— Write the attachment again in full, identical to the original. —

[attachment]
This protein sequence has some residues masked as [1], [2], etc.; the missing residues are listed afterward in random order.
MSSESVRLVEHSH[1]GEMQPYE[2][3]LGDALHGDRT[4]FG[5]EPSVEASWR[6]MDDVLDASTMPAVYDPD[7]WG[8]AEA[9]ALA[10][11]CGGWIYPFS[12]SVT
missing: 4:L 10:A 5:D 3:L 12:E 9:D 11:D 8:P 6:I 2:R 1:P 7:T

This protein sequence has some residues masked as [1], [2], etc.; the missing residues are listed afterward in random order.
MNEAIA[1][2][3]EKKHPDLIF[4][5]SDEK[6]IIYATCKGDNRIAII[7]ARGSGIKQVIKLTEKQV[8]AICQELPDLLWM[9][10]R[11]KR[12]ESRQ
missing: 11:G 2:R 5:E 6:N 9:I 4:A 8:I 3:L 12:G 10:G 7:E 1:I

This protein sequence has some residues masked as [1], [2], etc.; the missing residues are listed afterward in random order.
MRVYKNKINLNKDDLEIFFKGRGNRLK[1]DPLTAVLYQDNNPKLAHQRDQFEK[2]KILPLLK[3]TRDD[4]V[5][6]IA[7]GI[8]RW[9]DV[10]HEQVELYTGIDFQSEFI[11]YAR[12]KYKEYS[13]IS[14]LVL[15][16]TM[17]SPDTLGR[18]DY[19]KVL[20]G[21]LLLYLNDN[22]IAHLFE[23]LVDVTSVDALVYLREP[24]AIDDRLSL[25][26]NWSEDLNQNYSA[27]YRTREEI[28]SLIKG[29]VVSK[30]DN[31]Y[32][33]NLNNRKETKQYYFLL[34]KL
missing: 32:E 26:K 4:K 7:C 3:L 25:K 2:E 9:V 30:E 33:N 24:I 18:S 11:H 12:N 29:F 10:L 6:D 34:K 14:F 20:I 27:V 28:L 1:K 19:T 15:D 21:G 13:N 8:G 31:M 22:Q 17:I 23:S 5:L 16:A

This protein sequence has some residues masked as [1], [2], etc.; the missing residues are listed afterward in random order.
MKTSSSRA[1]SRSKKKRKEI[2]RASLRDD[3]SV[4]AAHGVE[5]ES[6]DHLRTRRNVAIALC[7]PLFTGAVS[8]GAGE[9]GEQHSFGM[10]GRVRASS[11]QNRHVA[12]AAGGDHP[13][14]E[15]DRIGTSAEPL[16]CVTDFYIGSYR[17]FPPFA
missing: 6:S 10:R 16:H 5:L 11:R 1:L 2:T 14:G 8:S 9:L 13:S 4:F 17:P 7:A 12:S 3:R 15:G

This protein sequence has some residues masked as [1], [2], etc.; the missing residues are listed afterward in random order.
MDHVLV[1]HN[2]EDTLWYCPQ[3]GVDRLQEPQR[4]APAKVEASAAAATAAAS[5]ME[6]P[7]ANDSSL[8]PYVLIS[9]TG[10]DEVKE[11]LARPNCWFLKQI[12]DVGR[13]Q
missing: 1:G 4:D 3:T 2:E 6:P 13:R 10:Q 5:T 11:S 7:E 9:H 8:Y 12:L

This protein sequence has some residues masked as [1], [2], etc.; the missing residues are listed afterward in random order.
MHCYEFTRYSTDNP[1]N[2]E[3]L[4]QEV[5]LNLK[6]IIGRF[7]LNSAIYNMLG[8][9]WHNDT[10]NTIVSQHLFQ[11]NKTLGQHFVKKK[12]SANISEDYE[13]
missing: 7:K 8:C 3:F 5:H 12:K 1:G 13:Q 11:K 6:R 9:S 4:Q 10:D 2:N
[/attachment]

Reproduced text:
This protein sequence has some residues masked as [1], [2], etc.; the missing residues are listed afterward in random order.
MSSESVRLVEHSH[1]GEMQPYE[2][3]LGDALHGDRT[4]FG[5]EPSVEASWR[6]MDDVLDASTMPAVYDPD[7]WG[8]AEA[9]ALA[10][11]CGGWIYPFS[12]SVT
missing: 4:L 10:A 5:D 3:L 12:E 9:D 11:D 8:P 6:I 2:R 1:P 7:T

This protein sequence has some residues masked as [1], [2], etc.; the missing residues are listed afterward in random order.
MNEAIA[1][2][3]EKKHPDLIF[4][5]SDEK[6]IIYATCKGDNRIAII[7]ARGSGIKQVIKLTEKQV[8]AICQELPDLLWM[9][10]R[11]KR[12]ESRQ
missing: 11:G 2:R 5:E 6:N 9:I 4:A 8:I 3:L 12:G 10:G 7:E 1:I

This protein sequence has some residues masked as [1], [2], etc.; the missing residues are listed afterward in random order.
MRVYKNKINLNKDDLEIFFKGRGNRLK[1]DPLTAVLYQDNNPKLAHQRDQFEK[2]KILPLLK[3]TRDD[4]V[5][6]IA[7]GI[8]RW[9]DV[10]HEQVELYTGIDFQSEFI[11]YAR[12]KYKEYS[13]IS[14]LVL[15][16]TM[17]SPDTLGR[18]DY[19]KVL[20]G[21]LLLYLNDN[22]IAHLFE[23]LVDVTSVDALVYLREP[24]AIDDRLSL[25][26]NWSEDLNQNYSA[27]YRTREEI[28]SLIKG[29]VVSK[30]DN[31]Y[32][33]NLNNRKETKQYYFLL[34]KL
missing: 32:E 26:K 4:K 7:C 3:L 25:K 2:E 9:V 30:E 33:N 24:I 18:S 11:H 12:N 29:F 10:L 6:D 34:K 14:F 20:I 27:V 28:L 1:K 19:T 15:D 21:G 13:N 8:G 31:M 22:Q 17:I 23:S 5:L 16:A

This protein sequence has some residues masked as [1], [2], etc.; the missing residues are listed afterward in random order.
MKTSSSRA[1]SRSKKKRKEI[2]RASLRDD[3]SV[4]AAHGVE[5]ES[6]DHLRTRRNVAIALC[7]PLFTGAVS[8]GAGE[9]GEQHSFGM[10]GRVRASS[11]QNRHVA[12]AAGGDHP[13][14]E[15]DRIGTSAEPL[16]CVTDFYIGSYR[17]FPPFA
missing: 6:S 10:R 16:H 5:L 11:R 1:L 2:T 14:G 8:S 9:L 13:S 4:F 17:P 7:A 12:S 3:R 15:G

This protein sequence has some residues masked as [1], [2], etc.; the missing residues are listed afterward in random order.
MDHVLV[1]HN[2]EDTLWYCPQ[3]GVDRLQEPQR[4]APAKVEASAAAATAAAS[5]ME[6]P[7]ANDSSL[8]PYVLIS[9]TG[10]DEVKE[11]LARPNCWFLKQI[12]DVGR[13]Q
missing: 1:G 4:D 3:T 2:E 6:P 13:R 10:Q 5:T 11:S 7:E 9:H 8:Y 12:L

This protein sequence has some residues masked as [1], [2], etc.; the missing residues are listed afterward in random order.
MHCYEFTRYSTDNP[1]N[2]E[3]L[4]QEV[5]LNLK[6]IIGRF[7]LNSAIYNMLG[8][9]WHNDT[10]NTIVSQHLFQ[11]NKTLGQHFVKKK[12]SANISEDYE[13]
missing: 7:K 8:C 3:F 5:H 12:K 1:G 13:Q 11:K 6:R 9:S 4:Q 10:D 2:N